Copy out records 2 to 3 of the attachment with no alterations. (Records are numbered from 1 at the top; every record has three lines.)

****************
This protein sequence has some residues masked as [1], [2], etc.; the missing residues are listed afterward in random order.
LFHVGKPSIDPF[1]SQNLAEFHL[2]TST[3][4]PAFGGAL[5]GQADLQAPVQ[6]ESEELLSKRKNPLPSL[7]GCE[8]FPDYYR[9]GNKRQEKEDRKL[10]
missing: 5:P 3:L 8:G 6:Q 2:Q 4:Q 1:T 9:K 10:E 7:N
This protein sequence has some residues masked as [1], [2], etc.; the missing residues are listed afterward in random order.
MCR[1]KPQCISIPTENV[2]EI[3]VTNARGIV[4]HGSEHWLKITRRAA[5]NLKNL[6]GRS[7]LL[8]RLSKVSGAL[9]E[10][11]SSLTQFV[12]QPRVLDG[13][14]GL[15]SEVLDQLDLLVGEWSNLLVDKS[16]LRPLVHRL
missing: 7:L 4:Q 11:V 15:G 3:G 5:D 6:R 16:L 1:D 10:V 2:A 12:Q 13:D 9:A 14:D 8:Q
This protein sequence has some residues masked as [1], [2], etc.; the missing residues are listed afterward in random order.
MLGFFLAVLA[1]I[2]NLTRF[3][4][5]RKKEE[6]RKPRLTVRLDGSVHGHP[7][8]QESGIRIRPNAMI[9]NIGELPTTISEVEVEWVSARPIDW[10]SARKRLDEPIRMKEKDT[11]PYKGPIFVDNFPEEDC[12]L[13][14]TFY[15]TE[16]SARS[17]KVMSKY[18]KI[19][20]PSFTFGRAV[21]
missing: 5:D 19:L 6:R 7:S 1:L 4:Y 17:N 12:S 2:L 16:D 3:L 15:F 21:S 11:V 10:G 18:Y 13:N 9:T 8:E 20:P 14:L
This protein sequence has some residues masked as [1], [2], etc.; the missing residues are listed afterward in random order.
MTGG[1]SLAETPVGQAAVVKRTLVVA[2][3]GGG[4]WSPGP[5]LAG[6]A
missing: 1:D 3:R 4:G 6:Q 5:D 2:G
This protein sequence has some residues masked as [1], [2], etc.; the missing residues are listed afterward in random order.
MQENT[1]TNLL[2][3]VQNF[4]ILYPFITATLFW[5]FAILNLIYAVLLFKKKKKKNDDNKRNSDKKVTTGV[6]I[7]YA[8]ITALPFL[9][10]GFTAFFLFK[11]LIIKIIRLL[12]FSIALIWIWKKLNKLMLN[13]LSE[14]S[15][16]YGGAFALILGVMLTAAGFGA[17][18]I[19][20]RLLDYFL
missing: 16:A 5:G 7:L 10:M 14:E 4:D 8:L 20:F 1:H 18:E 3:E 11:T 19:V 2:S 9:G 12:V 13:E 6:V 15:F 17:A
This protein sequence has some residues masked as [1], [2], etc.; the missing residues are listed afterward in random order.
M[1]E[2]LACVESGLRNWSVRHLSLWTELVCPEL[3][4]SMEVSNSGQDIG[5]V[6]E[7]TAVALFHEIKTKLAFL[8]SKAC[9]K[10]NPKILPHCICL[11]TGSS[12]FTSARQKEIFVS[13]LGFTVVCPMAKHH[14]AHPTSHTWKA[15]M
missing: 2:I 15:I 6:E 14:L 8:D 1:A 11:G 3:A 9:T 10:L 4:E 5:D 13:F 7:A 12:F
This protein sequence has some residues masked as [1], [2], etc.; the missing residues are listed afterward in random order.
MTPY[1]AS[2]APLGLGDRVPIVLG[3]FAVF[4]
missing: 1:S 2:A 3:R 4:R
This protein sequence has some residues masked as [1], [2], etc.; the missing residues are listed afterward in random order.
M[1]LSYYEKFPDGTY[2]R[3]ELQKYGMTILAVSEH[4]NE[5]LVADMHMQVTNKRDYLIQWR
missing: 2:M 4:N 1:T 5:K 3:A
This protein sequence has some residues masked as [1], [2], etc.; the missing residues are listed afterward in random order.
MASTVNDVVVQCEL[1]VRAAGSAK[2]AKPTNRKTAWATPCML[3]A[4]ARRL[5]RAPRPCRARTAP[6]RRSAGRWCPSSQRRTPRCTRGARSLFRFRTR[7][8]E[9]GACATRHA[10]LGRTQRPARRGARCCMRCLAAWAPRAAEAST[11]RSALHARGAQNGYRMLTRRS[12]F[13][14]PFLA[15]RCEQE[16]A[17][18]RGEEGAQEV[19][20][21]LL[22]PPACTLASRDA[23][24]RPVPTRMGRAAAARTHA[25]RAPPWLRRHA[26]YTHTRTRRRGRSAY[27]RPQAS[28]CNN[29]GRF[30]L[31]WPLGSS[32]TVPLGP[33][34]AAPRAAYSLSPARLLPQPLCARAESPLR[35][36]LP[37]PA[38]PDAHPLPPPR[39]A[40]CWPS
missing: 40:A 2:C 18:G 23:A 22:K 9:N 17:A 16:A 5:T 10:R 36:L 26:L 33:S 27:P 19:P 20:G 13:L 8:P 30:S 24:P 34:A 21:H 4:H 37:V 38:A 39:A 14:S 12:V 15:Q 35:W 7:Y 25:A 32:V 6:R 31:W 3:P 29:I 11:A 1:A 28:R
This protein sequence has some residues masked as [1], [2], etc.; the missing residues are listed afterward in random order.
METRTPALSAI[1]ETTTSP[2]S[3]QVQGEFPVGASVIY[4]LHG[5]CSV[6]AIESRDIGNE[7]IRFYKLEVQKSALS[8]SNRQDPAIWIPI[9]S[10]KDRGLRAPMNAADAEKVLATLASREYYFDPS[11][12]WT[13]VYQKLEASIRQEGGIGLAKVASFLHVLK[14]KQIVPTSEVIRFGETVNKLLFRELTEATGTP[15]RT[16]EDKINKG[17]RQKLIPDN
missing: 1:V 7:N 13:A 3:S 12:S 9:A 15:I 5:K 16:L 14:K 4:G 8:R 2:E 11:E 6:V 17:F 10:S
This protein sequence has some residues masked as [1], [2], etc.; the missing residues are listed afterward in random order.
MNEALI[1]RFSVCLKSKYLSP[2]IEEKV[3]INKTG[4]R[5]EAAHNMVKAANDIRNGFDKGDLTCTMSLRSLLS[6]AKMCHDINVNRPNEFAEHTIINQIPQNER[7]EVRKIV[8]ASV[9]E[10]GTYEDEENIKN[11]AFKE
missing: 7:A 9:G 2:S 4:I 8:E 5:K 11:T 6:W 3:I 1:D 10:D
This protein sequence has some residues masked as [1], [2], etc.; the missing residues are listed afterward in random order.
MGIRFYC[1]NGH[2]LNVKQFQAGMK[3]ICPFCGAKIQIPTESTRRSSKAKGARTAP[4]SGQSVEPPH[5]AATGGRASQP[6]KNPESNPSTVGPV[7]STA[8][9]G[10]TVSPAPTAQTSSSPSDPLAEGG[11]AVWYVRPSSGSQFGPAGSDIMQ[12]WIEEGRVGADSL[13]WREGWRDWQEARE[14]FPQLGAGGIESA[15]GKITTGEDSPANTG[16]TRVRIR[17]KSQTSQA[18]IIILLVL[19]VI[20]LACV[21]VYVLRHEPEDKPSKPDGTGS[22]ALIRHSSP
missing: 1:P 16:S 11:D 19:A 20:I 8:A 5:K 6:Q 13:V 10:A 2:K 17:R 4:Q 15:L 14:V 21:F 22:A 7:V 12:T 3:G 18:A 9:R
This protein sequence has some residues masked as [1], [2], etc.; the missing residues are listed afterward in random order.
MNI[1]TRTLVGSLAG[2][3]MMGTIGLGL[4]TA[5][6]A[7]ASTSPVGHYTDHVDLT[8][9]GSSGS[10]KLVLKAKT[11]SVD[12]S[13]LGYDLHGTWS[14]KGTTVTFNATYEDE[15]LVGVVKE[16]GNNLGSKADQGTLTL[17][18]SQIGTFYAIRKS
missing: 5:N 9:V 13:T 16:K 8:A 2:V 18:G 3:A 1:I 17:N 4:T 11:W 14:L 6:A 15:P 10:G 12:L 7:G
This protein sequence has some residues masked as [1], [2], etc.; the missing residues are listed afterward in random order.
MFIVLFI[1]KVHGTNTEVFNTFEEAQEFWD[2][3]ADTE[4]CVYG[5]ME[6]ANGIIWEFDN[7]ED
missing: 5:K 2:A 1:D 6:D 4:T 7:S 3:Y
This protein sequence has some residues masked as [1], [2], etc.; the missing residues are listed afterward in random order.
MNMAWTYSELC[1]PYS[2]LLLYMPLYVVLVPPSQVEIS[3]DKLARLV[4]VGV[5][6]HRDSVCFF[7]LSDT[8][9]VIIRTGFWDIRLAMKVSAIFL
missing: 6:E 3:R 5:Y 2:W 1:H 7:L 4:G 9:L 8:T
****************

This protein sequence has some residues masked as [1], [2], etc.; the missing residues are listed afterward in random order.
MCR[1]KPQCISIPTENV[2]EI[3]VTNARGIV[4]HGSEHWLKITRRAA[5]NLKNL[6]GRS[7]LL[8]RLSKVSGAL[9]E[10][11]SSLTQFV[12]QPRVLDG[13][14]GL[15]SEVLDQLDLLVGEWSNLLVDKS[16]LRPLVHRL
missing: 7:L 4:Q 11:V 15:G 3:G 5:D 6:R 16:L 1:D 10:V 2:A 12:Q 13:D 9:A 14:D 8:Q
This protein sequence has some residues masked as [1], [2], etc.; the missing residues are listed afterward in random order.
MLGFFLAVLA[1]I[2]NLTRF[3][4][5]RKKEE[6]RKPRLTVRLDGSVHGHP[7][8]QESGIRIRPNAMI[9]NIGELPTTISEVEVEWVSARPIDW[10]SARKRLDEPIRMKEKDT[11]PYKGPIFVDNFPEEDC[12]L[13][14]TFY[15]TE[16]SARS[17]KVMSKY[18]KI[19][20]PSFTFGRAV[21]
missing: 5:D 19:L 6:R 7:S 1:L 4:Y 17:N 12:S 2:L 16:D 3:L 15:F 21:S 11:V 10:G 18:Y 13:N 9:T 8:E 20:P 14:L